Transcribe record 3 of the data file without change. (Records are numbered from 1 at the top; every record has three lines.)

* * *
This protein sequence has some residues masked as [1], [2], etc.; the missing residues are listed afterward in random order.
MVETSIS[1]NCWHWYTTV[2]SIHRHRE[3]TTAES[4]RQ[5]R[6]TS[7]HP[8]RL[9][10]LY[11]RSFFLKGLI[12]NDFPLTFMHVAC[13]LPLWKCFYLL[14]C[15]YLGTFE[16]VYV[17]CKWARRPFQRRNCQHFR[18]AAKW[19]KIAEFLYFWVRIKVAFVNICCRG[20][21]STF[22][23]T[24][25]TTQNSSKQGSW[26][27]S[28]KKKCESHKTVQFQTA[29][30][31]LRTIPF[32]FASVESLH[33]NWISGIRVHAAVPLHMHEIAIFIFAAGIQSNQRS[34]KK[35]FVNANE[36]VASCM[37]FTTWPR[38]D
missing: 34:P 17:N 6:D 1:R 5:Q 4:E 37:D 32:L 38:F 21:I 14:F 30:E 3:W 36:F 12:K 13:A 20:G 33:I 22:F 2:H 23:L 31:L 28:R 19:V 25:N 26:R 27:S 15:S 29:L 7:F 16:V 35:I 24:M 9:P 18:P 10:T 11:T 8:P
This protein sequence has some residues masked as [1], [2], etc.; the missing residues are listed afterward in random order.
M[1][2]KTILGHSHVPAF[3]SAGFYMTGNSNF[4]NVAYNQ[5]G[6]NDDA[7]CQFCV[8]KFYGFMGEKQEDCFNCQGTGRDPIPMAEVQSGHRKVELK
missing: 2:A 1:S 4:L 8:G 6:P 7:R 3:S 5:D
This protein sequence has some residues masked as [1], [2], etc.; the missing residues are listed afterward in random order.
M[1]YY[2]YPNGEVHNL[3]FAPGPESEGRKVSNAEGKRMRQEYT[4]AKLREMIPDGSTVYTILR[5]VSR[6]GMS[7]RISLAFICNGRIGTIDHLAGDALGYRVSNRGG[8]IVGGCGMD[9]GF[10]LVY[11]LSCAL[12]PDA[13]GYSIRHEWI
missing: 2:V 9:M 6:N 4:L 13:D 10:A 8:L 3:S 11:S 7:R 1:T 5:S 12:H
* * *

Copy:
This protein sequence has some residues masked as [1], [2], etc.; the missing residues are listed afterward in random order.
M[1]YY[2]YPNGEVHNL[3]FAPGPESEGRKVSNAEGKRMRQEYT[4]AKLREMIPDGSTVYTILR[5]VSR[6]GMS[7]RISLAFICNGRIGTIDHLAGDALGYRVSNRGG[8]IVGGCGMD[9]GF[10]LVY[11]LSCAL[12]PDA[13]GYSIRHEWI
missing: 2:V 9:M 6:N 4:L 13:D 10:A 8:L 3:S 11:S 7:R 1:T 5:S 12:H